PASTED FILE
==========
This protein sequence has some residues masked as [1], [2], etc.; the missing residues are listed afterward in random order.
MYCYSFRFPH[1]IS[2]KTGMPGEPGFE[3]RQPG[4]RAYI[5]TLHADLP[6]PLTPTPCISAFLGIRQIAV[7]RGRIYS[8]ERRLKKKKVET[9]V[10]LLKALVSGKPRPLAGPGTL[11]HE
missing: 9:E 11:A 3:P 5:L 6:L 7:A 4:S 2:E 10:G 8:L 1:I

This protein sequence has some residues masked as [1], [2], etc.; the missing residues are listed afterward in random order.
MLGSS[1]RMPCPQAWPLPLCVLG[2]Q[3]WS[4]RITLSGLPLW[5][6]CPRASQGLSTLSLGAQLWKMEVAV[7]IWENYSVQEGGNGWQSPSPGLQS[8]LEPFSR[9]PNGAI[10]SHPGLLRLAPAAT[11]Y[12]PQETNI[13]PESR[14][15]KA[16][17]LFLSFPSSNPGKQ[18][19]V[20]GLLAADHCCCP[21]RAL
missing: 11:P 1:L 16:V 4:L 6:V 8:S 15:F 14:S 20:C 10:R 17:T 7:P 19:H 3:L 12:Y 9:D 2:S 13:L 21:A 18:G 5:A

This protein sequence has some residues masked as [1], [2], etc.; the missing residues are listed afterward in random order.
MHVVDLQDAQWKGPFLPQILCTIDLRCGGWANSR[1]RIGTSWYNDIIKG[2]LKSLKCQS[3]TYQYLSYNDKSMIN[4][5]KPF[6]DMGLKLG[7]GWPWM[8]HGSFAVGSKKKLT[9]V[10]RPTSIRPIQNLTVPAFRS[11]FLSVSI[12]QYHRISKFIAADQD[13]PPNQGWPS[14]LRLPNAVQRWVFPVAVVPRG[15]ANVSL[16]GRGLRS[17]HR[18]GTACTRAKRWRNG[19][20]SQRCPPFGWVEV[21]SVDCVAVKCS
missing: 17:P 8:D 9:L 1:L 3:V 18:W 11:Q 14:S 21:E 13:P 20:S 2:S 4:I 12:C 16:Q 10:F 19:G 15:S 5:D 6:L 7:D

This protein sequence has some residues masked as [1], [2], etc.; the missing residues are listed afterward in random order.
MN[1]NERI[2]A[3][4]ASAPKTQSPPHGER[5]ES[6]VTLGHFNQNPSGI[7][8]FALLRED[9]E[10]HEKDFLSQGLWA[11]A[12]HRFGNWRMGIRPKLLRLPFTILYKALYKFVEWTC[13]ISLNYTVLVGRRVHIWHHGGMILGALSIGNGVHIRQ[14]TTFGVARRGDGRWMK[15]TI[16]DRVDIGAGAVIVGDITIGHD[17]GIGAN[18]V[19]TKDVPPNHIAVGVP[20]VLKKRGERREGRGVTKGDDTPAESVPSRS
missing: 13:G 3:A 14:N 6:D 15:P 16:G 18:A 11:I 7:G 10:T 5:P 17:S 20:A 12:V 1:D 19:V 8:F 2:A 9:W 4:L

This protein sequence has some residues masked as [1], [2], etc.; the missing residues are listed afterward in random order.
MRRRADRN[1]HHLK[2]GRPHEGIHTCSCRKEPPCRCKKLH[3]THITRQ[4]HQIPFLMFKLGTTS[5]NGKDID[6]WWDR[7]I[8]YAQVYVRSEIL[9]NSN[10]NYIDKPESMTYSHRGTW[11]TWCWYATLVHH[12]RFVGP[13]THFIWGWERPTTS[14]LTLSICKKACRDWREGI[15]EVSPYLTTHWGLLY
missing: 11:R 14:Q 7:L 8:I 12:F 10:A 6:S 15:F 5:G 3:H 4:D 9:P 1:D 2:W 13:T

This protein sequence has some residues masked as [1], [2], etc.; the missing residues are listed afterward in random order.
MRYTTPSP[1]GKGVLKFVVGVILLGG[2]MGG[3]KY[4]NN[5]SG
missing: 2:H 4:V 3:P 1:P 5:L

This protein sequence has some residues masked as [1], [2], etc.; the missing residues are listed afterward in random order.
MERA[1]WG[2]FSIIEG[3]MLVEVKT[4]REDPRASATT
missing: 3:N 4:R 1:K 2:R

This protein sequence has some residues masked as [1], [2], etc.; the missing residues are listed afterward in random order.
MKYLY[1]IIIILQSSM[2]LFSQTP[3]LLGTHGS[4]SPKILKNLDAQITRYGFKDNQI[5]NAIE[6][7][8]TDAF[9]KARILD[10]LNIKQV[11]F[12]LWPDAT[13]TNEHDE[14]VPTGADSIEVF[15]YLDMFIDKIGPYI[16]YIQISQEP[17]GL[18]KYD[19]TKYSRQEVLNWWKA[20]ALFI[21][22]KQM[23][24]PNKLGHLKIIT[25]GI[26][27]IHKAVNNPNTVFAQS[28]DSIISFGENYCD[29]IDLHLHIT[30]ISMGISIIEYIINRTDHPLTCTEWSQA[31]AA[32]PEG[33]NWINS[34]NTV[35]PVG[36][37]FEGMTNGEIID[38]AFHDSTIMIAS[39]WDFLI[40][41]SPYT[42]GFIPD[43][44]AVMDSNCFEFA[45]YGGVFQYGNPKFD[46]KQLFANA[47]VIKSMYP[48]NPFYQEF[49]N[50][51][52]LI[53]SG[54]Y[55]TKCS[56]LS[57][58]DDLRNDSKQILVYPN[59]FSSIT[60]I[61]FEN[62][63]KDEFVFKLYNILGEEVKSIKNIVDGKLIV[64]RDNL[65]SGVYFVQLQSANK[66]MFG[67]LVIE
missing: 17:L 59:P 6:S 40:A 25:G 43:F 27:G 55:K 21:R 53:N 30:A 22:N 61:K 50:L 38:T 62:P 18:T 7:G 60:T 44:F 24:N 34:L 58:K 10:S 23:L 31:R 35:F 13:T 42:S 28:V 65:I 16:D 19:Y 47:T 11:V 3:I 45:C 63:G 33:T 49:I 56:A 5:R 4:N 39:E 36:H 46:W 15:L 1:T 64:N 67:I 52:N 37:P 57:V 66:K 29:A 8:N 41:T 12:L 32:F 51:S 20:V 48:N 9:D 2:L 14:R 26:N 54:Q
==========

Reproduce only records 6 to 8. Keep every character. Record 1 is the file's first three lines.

This protein sequence has some residues masked as [1], [2], etc.; the missing residues are listed afterward in random order.
MRYTTPSP[1]GKGVLKFVVGVILLGG[2]MGG[3]KY[4]NN[5]SG
missing: 2:H 4:V 3:P 1:P 5:L

This protein sequence has some residues masked as [1], [2], etc.; the missing residues are listed afterward in random order.
MERA[1]WG[2]FSIIEG[3]MLVEVKT[4]REDPRASATT
missing: 3:N 4:R 1:K 2:R

This protein sequence has some residues masked as [1], [2], etc.; the missing residues are listed afterward in random order.
MKYLY[1]IIIILQSSM[2]LFSQTP[3]LLGTHGS[4]SPKILKNLDAQITRYGFKDNQI[5]NAIE[6][7][8]TDAF[9]KARILD[10]LNIKQV[11]F[12]LWPDAT[13]TNEHDE[14]VPTGADSIEVF[15]YLDMFIDKIGPYI[16]YIQISQEP[17]GL[18]KYD[19]TKYSRQEVLNWWKA[20]ALFI[21][22]KQM[23][24]PNKLGHLKIIT[25]GI[26][27]IHKAVNNPNTVFAQS[28]DSIISFGENYCD[29]IDLHLHIT[30]ISMGISIIEYIINRTDHPLTCTEWSQA[31]AA[32]PEG[33]NWINS[34]NTV[35]PVG[36][37]FEGMTNGEIID[38]AFHDSTIMIAS[39]WDFLI[40][41]SPYT[42]GFIPD[43][44]AVMDSNCFEFA[45]YGGVFQYGNPKFD[46]KQLFANA[47]VIKSMYP[48]NPFYQEF[49]N[50][51][52]LI[53]SG[54]Y[55]TKCS[56]LS[57][58]DDLRNDSKQILVYPN[59]FSSIT[60]I[61]FEN[62][63]KDEFVFKLYNILGEEVKSIKNIVDGKLIV[64]RDNL[65]SGVYFVQLQSANK[66]MFG[67]LVIE
missing: 17:L 59:P 6:S 40:A 25:G 43:F 27:G 55:K 21:R 53:N 30:A 22:N 61:K 50:L 38:T 62:P 18:T 7:G 60:T 44:F 24:N 34:L 58:K 10:S 23:L 31:R 35:F 13:T 42:S 28:V 65:I 16:D 19:Y 47:T 11:V 3:I 45:C 63:G 33:T 49:I 56:A 5:R 4:N 39:E 36:H 46:W 15:L 1:T 64:N 67:I 52:N 37:P 57:V 66:K 29:A 8:N 41:T 12:L 32:F 51:S 20:V 48:N 9:D 2:L 14:R 26:N 54:Q